Tuesday, November 6, 2012

The significance of philosophical scepticism

To: Kerryn C.
From: Geoffrey Klempner
Subject: The significance of philosophical scepticism
Date: 30th October 2008 12:13

Dear Kerryn,

Thank you for your email of 24 October, with your second essay for Possible World Machine, in response to the question, 'Assess the significance of philosophical scepticism.'

I like the way you start off by considering the possibility of scepticism with respect to the question whether you have, as you believe, succeeded in learning something about the topic of scepticism.

A famous knock-down argument against the sceptic is to challenge the sceptic to state whether or not he 'knows' that scepticism is true. Either way, he is sunk.

There is no problem with the idea of 'acquiring knowledge about scepticism', provided that the knowledge in question is knowledge of what sceptics say, the arguments they put forward, and, crucially, the considerations which may be brought to bear in order to defeat those arguments. The difficulty arises only if, in the process of learning about scepticism, you have become convinced that the sceptic's case is sound. What do can you say then? How can you claim that you 'know' that scepticism is true?

We need to distinguish different levels and extremes of scepticism. You focus first on Descartes' doubts about the senses. We can use our senses to check on the reliability of our senses. But such checking can only go so far. There is no way that Neo (in the film, 'The Matrix') can discover merely by using his senses that he is asleep in a pod, where he has spent his entire life. Using his senses, Neo can only discover facts about his surroundings, which he takes for something 'real'.

Neo may worry that 'something is wrong with the world'. Perhaps he even sees anomalies (things mysteriously appearing and disappearing). And perhaps, if these anomalies became sufficiently severe or noticeable, there might be scope for putting forward, as a hypothesis, that he being fed experiences down a tube -- as far-fetched as that might seem. However, one crucial respect in which Neo's world differs from the theory of an evil demon envisaged by Descartes is that *space exists*. I may be dreaming, but there are material things out there, somewhere. But how do I know this?

The idea of being 'sceptical about the existence of a material world' is a more extreme version of scepticism. However, it is possible to go even further -- further than Descartes was prepared to go.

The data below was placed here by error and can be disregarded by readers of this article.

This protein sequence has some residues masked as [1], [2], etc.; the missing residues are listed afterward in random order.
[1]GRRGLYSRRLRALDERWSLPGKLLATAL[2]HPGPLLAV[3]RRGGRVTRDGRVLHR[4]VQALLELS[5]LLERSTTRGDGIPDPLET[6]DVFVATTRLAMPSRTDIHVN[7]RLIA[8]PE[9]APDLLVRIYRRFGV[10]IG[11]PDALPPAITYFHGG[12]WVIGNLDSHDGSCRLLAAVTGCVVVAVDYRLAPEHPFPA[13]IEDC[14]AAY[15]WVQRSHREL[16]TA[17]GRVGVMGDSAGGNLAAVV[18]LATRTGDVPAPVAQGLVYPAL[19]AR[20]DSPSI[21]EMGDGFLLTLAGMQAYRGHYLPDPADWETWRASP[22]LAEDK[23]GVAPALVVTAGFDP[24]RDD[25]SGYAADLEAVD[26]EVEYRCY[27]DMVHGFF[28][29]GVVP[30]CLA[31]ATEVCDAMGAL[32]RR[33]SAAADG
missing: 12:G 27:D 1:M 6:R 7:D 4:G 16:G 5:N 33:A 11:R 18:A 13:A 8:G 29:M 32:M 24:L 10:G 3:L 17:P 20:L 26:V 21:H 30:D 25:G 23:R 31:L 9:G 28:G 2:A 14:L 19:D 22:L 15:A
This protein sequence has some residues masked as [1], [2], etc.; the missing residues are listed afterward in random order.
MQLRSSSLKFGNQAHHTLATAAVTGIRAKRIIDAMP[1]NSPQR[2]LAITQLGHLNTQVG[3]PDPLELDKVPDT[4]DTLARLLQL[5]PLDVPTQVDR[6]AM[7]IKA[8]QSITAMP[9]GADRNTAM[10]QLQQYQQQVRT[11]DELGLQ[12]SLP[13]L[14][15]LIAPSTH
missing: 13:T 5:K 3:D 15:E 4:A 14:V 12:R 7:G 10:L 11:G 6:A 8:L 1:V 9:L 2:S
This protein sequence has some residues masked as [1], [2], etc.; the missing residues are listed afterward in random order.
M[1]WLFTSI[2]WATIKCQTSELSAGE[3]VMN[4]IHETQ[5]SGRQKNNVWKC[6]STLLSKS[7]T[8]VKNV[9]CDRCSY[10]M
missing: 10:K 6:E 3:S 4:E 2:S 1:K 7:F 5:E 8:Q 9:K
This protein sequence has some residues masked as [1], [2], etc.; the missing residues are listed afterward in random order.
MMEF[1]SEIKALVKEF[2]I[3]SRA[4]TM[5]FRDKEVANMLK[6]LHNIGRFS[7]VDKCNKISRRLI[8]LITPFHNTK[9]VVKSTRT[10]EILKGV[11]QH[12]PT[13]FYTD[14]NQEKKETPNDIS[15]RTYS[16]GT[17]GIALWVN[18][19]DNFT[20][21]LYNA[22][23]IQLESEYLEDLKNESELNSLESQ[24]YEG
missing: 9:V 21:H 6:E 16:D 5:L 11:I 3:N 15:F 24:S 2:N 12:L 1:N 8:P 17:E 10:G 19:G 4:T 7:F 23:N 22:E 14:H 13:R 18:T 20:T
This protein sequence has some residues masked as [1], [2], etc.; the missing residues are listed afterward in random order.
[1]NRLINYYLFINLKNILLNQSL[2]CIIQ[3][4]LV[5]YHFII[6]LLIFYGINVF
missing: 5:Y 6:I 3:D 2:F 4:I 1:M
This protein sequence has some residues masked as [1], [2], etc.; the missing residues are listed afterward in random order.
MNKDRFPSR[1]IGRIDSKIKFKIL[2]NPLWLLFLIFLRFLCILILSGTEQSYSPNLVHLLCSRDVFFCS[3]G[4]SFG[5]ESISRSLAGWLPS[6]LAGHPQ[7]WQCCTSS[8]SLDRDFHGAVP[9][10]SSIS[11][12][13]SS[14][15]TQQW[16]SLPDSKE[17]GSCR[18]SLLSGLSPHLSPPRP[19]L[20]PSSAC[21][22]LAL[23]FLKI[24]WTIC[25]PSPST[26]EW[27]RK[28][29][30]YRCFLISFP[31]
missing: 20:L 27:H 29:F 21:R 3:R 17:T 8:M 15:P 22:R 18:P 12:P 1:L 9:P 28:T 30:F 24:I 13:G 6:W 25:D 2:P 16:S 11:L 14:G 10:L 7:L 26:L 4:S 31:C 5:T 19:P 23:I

At each stage of his argument, Descartes relies on reason. If reason can be relied upon, then there is no contradiction in saying that I have 'learned that scepticism is true'. My 'learning', my philosophical 'knowledge', consists purely in the arguments which I have mastered against the hypothesis of empirical knowledge. In other words, you can be sceptical about *everything else*, and feel confident in your knowledge that scepticism is true, provided that you hold on tight to reason.

But why stop there? Who is to say that reason is to be trusted? Just as our senses can sometimes deceive us, so we can be deceived by reason. We fall victim to fallacies. We forget things. We miscalculate. All the evidence is that reason is a powerful tool but it is not infallible. But now, once this point is conceded, then the standard sceptical argument comes into play. How do you know that your reason only deceives you sometimes and not always? What higher authority can you cite, to corroborate the claims of reason, once these claims have been questioned?

You give as an example the film The Lake House, in which two characters who never meet, communicate by leaving letters in a mailbox. It would be very strange indeed if I found letters in a mailbox which had not been written by *somebody*. It would be just as strange if each letter continuing the conversation was written by a different 'somebody' (unless, of course, the letter writers were working as a team). However, there is a potentially far more troubling scepticism in the idea that, as one of the participants in the dialogue, my picture built up of the letter writer is totally off the mark; that I am being played along with a string of lies.

In the real world, when we put aside philosophy text books and the arguments of historical philosophers, there is real scope for scepticism: not about the senses, nor about reason, but about 'the other'. Relying on written letters to communicate merely underlines the problem which ordinary people face every day. The people we encounter our colleagues, friends and family; how can we ever be sure that they are as they appear? One of the tragedies of the human condition is the ever-present possibility of doubt about another person, their commitment or their sincerity or their love. Philosophy cannot help. The possibility of human relationship ultimately rests on faith.

All the best,

Geoffrey